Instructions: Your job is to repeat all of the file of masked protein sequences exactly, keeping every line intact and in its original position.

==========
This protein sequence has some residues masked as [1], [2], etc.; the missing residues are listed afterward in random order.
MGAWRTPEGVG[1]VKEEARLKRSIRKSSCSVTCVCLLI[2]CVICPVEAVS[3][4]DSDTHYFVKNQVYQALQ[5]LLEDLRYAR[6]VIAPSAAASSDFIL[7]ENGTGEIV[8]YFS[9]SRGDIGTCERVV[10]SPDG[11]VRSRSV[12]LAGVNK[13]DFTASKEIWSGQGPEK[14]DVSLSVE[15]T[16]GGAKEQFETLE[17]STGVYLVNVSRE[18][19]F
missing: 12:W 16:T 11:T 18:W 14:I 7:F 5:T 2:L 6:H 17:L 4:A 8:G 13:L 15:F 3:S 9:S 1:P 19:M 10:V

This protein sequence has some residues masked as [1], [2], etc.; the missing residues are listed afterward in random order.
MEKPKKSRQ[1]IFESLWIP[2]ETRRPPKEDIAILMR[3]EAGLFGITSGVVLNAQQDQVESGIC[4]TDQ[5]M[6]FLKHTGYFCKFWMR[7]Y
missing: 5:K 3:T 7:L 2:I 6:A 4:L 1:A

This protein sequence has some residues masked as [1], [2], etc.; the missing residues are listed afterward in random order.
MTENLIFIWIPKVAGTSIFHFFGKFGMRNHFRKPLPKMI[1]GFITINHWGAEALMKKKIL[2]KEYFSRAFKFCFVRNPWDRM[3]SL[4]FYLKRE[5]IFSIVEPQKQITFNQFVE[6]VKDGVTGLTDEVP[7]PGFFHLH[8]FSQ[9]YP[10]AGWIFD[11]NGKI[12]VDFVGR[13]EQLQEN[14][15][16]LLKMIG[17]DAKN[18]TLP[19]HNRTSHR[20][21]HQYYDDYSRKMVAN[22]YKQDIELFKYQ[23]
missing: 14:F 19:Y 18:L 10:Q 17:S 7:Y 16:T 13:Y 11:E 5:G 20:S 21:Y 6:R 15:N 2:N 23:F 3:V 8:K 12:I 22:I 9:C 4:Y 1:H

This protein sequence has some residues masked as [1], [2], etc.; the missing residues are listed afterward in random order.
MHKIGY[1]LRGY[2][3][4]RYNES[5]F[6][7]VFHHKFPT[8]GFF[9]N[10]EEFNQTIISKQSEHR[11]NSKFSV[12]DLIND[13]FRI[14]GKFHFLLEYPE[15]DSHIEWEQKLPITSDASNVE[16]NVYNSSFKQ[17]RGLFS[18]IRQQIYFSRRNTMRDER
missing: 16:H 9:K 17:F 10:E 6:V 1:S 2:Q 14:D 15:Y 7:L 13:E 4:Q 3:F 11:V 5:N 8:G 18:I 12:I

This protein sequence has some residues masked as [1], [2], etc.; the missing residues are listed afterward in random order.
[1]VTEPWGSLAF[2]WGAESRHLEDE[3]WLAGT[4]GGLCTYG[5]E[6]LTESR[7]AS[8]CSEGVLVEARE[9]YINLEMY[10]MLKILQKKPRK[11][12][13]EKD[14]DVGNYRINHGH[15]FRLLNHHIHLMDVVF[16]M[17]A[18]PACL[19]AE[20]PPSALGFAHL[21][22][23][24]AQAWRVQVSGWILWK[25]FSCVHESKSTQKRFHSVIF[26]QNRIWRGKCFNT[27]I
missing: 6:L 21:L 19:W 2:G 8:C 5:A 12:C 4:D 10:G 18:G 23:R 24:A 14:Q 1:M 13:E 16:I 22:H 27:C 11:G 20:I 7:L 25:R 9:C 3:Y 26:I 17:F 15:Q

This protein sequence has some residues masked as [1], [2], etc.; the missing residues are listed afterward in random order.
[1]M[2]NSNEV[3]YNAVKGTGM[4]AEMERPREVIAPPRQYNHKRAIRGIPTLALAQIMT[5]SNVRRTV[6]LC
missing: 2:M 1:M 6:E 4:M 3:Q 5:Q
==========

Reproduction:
This protein sequence has some residues masked as [1], [2], etc.; the missing residues are listed afterward in random order.
MGAWRTPEGVG[1]VKEEARLKRSIRKSSCSVTCVCLLI[2]CVICPVEAVS[3][4]DSDTHYFVKNQVYQALQ[5]LLEDLRYAR[6]VIAPSAAASSDFIL[7]ENGTGEIV[8]YFS[9]SRGDIGTCERVV[10]SPDG[11]VRSRSV[12]LAGVNK[13]DFTASKEIWSGQGPEK[14]DVSLSVE[15]T[16]GGAKEQFETLE[17]STGVYLVNVSRE[18][19]F
missing: 12:W 16:T 11:T 18:W 14:I 7:F 5:T 2:L 6:H 17:L 4:A 8:G 13:L 15:F 3:S 9:S 1:P 19:M 10:V

This protein sequence has some residues masked as [1], [2], etc.; the missing residues are listed afterward in random order.
MEKPKKSRQ[1]IFESLWIP[2]ETRRPPKEDIAILMR[3]EAGLFGITSGVVLNAQQDQVESGIC[4]TDQ[5]M[6]FLKHTGYFCKFWMR[7]Y
missing: 5:K 3:T 7:L 2:I 6:A 4:L 1:A

This protein sequence has some residues masked as [1], [2], etc.; the missing residues are listed afterward in random order.
MTENLIFIWIPKVAGTSIFHFFGKFGMRNHFRKPLPKMI[1]GFITINHWGAEALMKKKIL[2]KEYFSRAFKFCFVRNPWDRM[3]SL[4]FYLKRE[5]IFSIVEPQKQITFNQFVE[6]VKDGVTGLTDEVP[7]PGFFHLH[8]FSQ[9]YP[10]AGWIFD[11]NGKI[12]VDFVGR[13]EQLQEN[14][15][16]LLKMIG[17]DAKN[18]TLP[19]HNRTSHR[20][21]HQYYDDYSRKMVAN[22]YKQDIELFKYQ[23]
missing: 14:F 19:Y 18:L 10:Q 17:S 7:Y 16:T 13:Y 11:E 5:G 20:S 21:Y 6:R 15:N 2:N 23:F 3:V 8:K 12:I 22:I 9:C 4:Y 1:H

This protein sequence has some residues masked as [1], [2], etc.; the missing residues are listed afterward in random order.
MHKIGY[1]LRGY[2][3][4]RYNES[5]F[6][7]VFHHKFPT[8]GFF[9]N[10]EEFNQTIISKQSEHR[11]NSKFSV[12]DLIND[13]FRI[14]GKFHFLLEYPE[15]DSHIEWEQKLPITSDASNVE[16]NVYNSSFKQ[17]RGLFS[18]IRQQIYFSRRNTMRDER
missing: 16:H 9:K 17:F 10:E 6:V 1:S 2:Q 14:D 15:Y 7:L 13:E 4:Q 3:F 11:V 5:N 8:G 18:I 12:I

This protein sequence has some residues masked as [1], [2], etc.; the missing residues are listed afterward in random order.
[1]VTEPWGSLAF[2]WGAESRHLEDE[3]WLAGT[4]GGLCTYG[5]E[6]LTESR[7]AS[8]CSEGVLVEARE[9]YINLEMY[10]MLKILQKKPRK[11][12][13]EKD[14]DVGNYRINHGH[15]FRLLNHHIHLMDVVF[16]M[17]A[18]PACL[19]AE[20]PPSALGFAHL[21][22][23][24]AQAWRVQVSGWILWK[25]FSCVHESKSTQKRFHSVIF[26]QNRIWRGKCFNT[27]I
missing: 6:L 21:L 19:W 2:G 8:C 5:A 12:C 4:D 10:G 18:G 23:R 24:A 14:Q 1:M 13:E 16:I 22:H 27:C 11:G 20:I 7:L 25:R 9:C 3:Y 26:I 17:F 15:Q

This protein sequence has some residues masked as [1], [2], etc.; the missing residues are listed afterward in random order.
[1]M[2]NSNEV[3]YNAVKGTGM[4]AEMERPREVIAPPRQYNHKRAIRGIPTLALAQIMT[5]SNVRRTV[6]LC
missing: 2:M 1:M 6:E 4:M 3:Q 5:Q